sonia April 19, 2011 at 11:34 am

Hi Angela,
This is looking Gorgeous…loved ur recipe !


[email protected] April 19, 2011 at 11:36 am

ahh sorry about your weather :( its finally warm here so im craving summer foods but as soon as it gets cold this is the first thing im making… good luck with your garden im doing one in pots so we will see how well that works haha cant wait to see tips and your finished product!


JenATX April 19, 2011 at 11:38 am

is lasagna gardening where you garden the veggies necessary to make lasagna. ha, JK!
You know who’s garden I’m so jealous of? Ina Garten. It’s beautiful!


chelsey @ clean eating chelsey April 19, 2011 at 11:44 am

That nacho cheese sauce looks really good. I know what I’m making the next time I have a taco salad!


Ashley April 19, 2011 at 11:50 am

I would love to begin gardening– but I currently live in an apartment and we travel all the time! Maybe next year:) And the taco chili looks delish– always looking for a good chili recipe since I’m not exactly a fan of the meat kind!


Cait @ Beyond Bananas April 19, 2011 at 11:52 am

Love veggie gardens! Cost efficient for sure..and great to just have such a supply of goodness at your fingertips!


Lisa D April 19, 2011 at 12:05 pm

Hi There! Once again you have made my stomach growl, this looks delicious!

I have another question, this time regarding nutritional yeast. I am really curious and would like to buy/try some but I am a little intimidated. I went to our local health food store and there was nothing on package about its “cheesy” flavor etc. Are all nutritional yeasts the same? What do you typically use them in? I’ve seen recipes where they are sprinkled on salads etc, and I LOVE adding yummy things to my salads, I just want to make sure I’m using this correctly.

Thank you so much!


Tricia April 19, 2011 at 12:13 pm

This looks great! I really want to make the cheeze sauce, but my boyfriend is allergic to cashews…any idea what I could use to substitute?


Carly April 19, 2011 at 12:18 pm

I cannot wait to make this!
Alas I will have to use real cheese as I am crazy allergic to cashews! :(


Beth April 19, 2011 at 12:27 pm

Sounds like your gardening plans are well under way.
May I recommend the following herbs: cilantro, rosemary (can be grown in container and taken indoors through winter) and sage. We have had tremendous success with all three here in Ottawa.
Enjoying your Mexican themed posts.


Andrea B. @ Vegvacious April 19, 2011 at 12:32 pm

I’ve been all foods Mexican lately too! This chili looks delish and I always love your cheeze sauces.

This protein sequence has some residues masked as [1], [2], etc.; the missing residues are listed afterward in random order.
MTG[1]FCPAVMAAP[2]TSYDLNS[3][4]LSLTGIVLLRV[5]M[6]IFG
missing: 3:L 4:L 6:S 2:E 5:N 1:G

Can’t wait to see how your gardening goes :-)


Emily April 19, 2011 at 12:35 pm

That Chili looks deeeliiccciiioousss!


Stacie April 19, 2011 at 12:58 pm

This girl has a black thumb too and cannot give advice. Say, have you seen Mama Pea’s recipea page over at peasandthankyou.com? Not sure how much it costs or how much work is involved on your end, but thought I would mention it since I know that keeping your recipe page organized and updated is such a thorn in your side…plus how much time it must take you (and other bloggers) to share such wonderful information with your readers!


Penny April 19, 2011 at 1:02 pm

If your going to plant blackberries I wouldn’t put them anywhere near your garden. They tend to go crazy and take over. My husband is always trying to cut ours back.
You will love eating the food that you have grown. It is so much more fun to go out and see what you can pick instead of going to the grocery store.
Have fun!


Sabrina April 19, 2011 at 1:13 pm

Just be warned. If you grow black berries you will never stop growing them. Even if you want to. And they grow roots to china so they will soon grow out of any attempts to contain them to one area.



Sabrina April 19, 2011 at 1:14 pm

Just be warned. If you grow black berries you will never stop growing them. Even if you want to. And they grow roots to china so they will soon grow out of any attempts to contain them to one area.



hihorosie April 19, 2011 at 1:14 pm

Okay, let me just preface this by saying I’m not an expert gardener and don’t even claim to have a green thumb (it’s a dark brown…ha ha!) but will say yes, there is such a thing as organic topsoil but where you find it in your neck of the woods I have no clue. But it does exist! And blackberry bushes have the tendency to grow and grow and take over so my suggestion is to watch where you plant it. They grow wild here so no need to plant any for ourselves but strawberries on the other hand, oh yeah! Nothing like a fresh picked strawberry from your own garden. Good luck with it all! I think you’ve got a great list to get started with.

The chili and cheese sauce look incredible. I need to stock up on some cashews. No doubt I would enjoy this all by itself. :)


Jamie April 19, 2011 at 1:21 pm

I read your blog daily from Minneapolis! I so enjoy it and your energy to boot! ;)
I have never commented though and thought I would throw this in about your raised beds, just in case you have never heard of it before – http://www.squarefootgardening.com/